Introduction and toolkit abstraction

Sean Middleditch elanthis at
Wed Sep 1 18:21:10 EEST 2004

On Wed, 2004-09-01 at 11:52 +0200, Meghazi Fabien wrote:
> > I don't know why either. I really like wxWidgets, as it now has to be
> > called thanks to the glories of Microsoft trademarks. Specifically, I
> > like wxPython. It's seamless across UNIX, Windows, and (almost?) Mac.
> > It'll handle a bunch of native toolkits, or be a toolkit in its own
> > right.
> > I think it's fantastic. I'm a big fan. It's GPL compatible, but a
> > permissive license for the commercial apps (of which there are many,
> > such as the AOL software). Sure it's not perfect, and the C++ is
> > weird enough that I use the wxPython binding instead, but it works.
> I like wxWidget too. I wonder if it would be possible to promote wxWidget by 
> releasing a version of wxWidget for each window manager. Eg: the gnome 
> version would bind with gtk+ AND gnome  widgets, the KDE version of wxWindow 
> would use qt AND KDE widget, and so, each Window manager community could 
> release its own version of wxWidget with their look'n feel and widgets so the 
> wx lib would be used in correlation with the currently used desktop.

"Desktop Environment", not "Window Manager".  Big difference between the
two: KDE and GNOME include WMs, but they themselves are a whole heck of
a lot more than just a WM.  ;-)

wxWidgets isn't going to be easily promoted for several reasons.  First,
the language problem.  The GNOME devs like C and want to keep things
that way.  The Qt devs love the Qt API and want to keep things that way.
Also, wxWidgets, and any other common toolkit, would be forced to use
the least common denominator among the desktops - unique widgets and
features in one desktop toolkit could not be used at all, since no other
desktop would have it.

And it still doesn't fix the real problem.  The look of the widgets is
*100% meaningless* when it comes to integration.  We can already make
GTK+ and Qt apps look identical using theming. The real problem is
application design.  An app designed for KDE, independent of theme or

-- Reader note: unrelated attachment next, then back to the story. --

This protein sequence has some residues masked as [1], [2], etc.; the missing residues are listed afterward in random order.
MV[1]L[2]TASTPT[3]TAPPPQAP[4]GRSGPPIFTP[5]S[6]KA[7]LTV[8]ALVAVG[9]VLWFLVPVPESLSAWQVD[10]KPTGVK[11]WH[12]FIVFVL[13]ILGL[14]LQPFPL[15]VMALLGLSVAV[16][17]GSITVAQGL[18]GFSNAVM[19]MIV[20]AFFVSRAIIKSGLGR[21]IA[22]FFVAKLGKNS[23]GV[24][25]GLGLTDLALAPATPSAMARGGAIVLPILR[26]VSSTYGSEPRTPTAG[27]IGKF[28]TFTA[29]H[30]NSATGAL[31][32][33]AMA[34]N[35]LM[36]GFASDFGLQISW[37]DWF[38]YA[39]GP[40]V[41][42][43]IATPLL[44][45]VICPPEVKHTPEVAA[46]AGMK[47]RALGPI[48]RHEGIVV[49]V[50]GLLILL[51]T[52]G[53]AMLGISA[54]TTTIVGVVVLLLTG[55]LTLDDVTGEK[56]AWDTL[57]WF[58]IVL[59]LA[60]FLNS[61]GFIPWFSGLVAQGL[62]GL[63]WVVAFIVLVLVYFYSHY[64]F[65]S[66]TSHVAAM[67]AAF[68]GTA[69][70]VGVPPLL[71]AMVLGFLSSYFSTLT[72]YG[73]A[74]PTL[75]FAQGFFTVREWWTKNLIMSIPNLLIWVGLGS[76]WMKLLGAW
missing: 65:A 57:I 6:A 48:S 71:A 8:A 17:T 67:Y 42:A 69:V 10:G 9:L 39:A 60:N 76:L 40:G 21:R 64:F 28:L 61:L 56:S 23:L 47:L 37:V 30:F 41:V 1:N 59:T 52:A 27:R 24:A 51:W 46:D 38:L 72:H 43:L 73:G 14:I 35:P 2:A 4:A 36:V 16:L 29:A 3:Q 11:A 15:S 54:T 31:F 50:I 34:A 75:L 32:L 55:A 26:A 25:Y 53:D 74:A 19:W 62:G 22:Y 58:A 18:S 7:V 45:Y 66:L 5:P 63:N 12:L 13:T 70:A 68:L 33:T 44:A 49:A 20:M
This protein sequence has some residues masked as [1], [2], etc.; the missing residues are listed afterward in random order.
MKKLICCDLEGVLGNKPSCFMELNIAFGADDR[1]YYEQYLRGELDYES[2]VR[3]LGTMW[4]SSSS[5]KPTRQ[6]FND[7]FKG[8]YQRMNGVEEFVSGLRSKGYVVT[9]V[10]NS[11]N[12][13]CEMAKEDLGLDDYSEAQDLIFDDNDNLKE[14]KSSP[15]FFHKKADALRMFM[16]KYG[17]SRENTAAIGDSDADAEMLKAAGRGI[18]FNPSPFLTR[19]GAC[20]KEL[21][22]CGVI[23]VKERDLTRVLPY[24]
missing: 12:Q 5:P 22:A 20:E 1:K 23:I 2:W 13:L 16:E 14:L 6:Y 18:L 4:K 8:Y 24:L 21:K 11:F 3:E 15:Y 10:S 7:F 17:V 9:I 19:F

even the toolkit used, will act and feel completely alien in GNOME; the
layout will be all wrong, the style of design will be all wrong, the
main operational design will be all wrong.

My installation already *looks* identical to the rest of
my GNOME desktop.  It even uses many native GNOME dialogs, and will be
using more soon.  But it still feels completely alien and acts just like
a Windows app.  Why?  The design is based on MS Office, which in turn is
a style of widget selection, layout, menu organization, prefernce
handling, and so on which is completely wrong for the GNOME desktop.
They don't even need to use GTK+ to fix from a user
perspective.  They do need to gut and redesign the entire UI and
behaviour, however.

You *cannot* get real integration by using some library.  You *must*
alter the design of an app for each desktop to make it integrate
appropriately.  You'll need, at the bare minimum, different UI
specification files (assuming Glade or a similar technology is used) for
each desktop.  For desktops where major modes of operation differ (such
as GNOME vs Windows preferences handling, KDE vs ROX file saving
handling, etc) you'll have to recode those whole sections of the app to
behave the way you want.  Etc.

The only major app I've seen that does cross platform and does it right
is Abiword.  Why?  Because they UI is recoded for each target, so that
it not only *looks* native, but feels and acts appropriately for each
target platform.  You want AbiWord to integrate cleanly with KDE?  Give
them a KDE front-end.

Until you find a way to abstract the actual design and behaviour of all
parts of an application behind a toolkit API, you can't solve this
problem at the toolkit level.  You have to solve it at the application

> Hum... I don't know if I'm explaining my idea the good way. It looks silly 
> when I read it back.
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Sean Middleditch <elanthis at>
AwesomePlay Productions, Inc.

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